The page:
Alex Blumberg: “Would you have loaned you the money?

Clarence Nathan: “I wouldn’t have loaned me the money. And nobody that I know would have loaned me the money. I know guys who are criminals who wouldn’t loan me that, and they break your kneecaps. I don’t know why the bank did it. I’m serious … $540,000 to a person with bad credit.”

Hey, now I know what NINA loans are.

Warren Buffett also knows how to illustrate and acronym.

  • Start making sense

    Get the gobbledygook, jargon and gibberish out

    Jargon. Buzzwords. Acronyms. They’re things that make your reader go “huh?” And we need to get them out of our message.

    Start making sense

    Indeed, jargon irritates your reader, makes your message less understandable, reduces your social media reach and influence, cuts your chances of media coverage, makes your website harder to find and demonstrates your lack of knowledge about the topic. It may even suggest that your company is in trouble.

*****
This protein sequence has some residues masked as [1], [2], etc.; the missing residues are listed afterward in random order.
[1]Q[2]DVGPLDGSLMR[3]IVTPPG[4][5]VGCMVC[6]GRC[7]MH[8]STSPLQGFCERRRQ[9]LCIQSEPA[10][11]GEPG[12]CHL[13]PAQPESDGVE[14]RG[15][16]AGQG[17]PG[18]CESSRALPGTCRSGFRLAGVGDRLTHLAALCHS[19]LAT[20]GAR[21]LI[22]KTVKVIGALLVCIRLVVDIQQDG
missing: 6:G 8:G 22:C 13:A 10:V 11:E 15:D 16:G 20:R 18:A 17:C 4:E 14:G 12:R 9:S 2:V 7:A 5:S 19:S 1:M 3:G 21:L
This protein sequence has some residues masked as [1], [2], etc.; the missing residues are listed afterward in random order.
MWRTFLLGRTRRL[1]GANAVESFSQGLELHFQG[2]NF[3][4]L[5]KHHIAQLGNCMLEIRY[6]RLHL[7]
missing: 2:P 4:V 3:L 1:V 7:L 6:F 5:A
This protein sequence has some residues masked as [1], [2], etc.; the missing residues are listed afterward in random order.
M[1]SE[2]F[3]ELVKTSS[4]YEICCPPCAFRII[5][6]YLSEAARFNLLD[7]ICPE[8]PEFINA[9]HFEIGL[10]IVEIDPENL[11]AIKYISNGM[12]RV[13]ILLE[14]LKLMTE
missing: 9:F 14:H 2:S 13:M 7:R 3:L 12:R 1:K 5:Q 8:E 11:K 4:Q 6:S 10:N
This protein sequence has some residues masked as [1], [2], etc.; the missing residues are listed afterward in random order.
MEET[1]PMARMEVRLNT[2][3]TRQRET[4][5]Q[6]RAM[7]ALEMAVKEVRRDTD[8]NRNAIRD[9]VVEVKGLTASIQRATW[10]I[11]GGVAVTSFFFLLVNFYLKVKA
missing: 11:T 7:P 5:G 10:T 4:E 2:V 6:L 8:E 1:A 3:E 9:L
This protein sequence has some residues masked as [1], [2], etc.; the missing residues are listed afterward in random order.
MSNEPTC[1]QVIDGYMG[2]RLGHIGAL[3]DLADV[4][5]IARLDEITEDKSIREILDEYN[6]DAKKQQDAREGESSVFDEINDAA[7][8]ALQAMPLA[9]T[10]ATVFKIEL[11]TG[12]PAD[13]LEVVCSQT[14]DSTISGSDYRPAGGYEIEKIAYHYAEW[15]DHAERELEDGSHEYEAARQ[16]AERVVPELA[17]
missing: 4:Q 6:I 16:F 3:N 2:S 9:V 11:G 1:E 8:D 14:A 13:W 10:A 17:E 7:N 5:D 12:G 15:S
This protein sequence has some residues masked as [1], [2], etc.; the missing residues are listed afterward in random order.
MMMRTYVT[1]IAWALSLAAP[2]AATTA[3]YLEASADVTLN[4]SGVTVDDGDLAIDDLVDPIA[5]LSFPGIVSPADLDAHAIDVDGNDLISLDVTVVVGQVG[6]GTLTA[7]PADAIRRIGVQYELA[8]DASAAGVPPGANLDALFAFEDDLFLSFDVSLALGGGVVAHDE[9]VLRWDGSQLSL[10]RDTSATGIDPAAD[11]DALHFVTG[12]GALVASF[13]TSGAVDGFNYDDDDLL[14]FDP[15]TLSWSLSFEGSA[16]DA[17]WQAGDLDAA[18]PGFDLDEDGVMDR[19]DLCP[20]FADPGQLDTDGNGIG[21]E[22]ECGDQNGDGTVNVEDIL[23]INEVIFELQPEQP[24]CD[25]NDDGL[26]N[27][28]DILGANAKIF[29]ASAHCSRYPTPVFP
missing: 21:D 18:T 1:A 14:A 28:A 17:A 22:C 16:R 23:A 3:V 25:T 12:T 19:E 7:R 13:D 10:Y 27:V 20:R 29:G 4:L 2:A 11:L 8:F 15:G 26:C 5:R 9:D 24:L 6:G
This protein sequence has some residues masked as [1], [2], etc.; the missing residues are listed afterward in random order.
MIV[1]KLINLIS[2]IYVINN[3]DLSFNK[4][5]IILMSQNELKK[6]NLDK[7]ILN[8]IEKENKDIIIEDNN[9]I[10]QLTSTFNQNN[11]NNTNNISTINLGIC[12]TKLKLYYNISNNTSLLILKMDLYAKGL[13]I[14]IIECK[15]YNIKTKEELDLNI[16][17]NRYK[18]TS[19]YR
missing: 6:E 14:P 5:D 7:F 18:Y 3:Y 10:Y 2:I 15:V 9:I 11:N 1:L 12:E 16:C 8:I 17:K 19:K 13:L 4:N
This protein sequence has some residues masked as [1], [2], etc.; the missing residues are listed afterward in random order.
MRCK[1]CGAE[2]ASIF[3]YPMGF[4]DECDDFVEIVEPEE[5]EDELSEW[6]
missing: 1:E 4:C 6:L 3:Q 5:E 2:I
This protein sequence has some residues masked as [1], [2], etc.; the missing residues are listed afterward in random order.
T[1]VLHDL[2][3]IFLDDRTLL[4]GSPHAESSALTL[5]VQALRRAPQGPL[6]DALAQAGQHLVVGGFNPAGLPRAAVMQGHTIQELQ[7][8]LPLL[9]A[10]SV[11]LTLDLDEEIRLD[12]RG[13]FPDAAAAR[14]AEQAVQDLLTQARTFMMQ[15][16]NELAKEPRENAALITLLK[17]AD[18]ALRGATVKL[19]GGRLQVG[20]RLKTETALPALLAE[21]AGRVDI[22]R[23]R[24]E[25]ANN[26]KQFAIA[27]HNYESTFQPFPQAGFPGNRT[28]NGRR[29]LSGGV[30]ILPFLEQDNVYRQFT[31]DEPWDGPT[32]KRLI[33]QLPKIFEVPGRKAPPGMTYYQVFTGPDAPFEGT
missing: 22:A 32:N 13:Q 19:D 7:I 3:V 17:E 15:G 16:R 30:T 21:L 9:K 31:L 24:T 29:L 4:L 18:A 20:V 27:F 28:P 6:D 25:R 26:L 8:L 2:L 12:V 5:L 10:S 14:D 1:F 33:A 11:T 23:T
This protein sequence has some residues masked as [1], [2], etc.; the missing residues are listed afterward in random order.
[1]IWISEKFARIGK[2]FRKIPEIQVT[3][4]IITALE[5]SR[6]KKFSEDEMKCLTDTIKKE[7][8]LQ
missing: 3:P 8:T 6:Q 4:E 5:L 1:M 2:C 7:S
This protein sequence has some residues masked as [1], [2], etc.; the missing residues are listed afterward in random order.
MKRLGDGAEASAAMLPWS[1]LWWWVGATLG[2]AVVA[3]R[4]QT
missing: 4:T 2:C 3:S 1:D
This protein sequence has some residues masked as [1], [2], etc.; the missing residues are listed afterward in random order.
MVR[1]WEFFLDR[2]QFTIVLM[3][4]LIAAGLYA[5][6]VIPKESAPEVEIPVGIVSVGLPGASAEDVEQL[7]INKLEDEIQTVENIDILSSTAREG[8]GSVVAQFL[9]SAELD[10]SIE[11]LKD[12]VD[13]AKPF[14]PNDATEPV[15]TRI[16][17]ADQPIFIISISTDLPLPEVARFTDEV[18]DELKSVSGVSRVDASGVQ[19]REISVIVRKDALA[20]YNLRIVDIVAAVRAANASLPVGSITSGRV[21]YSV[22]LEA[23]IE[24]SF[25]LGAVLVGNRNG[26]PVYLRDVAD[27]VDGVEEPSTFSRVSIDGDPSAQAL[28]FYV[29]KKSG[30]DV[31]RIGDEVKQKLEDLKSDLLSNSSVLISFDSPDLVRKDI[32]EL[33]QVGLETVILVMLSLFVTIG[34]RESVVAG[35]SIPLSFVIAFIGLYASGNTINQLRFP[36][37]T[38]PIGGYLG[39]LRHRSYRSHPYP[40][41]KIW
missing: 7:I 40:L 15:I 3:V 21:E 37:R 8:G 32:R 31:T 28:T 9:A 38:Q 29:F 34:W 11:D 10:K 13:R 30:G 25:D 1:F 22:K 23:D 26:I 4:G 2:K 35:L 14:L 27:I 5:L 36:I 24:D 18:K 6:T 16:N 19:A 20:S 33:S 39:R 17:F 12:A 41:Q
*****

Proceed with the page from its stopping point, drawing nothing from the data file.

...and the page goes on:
Translate the language of your organization into the language of your readers.
    At Cut Through the Clutter — our in-house clear-writing workshop — you’ll learn how to:
    • Determine when to use jargon to streamline communication — and when to avoid it at all costs.
    • Run a simple test to decide which terms to use with industry insiders.
    • Turn Google into the best thesaurus ever.
    • Define terms the reader-friendly way (Hint: It’s not the way we learned to do it in Journalism 101.)
    • Steal techniques from Warren Buffett to make complex technical information easier to understand — and more fun to read.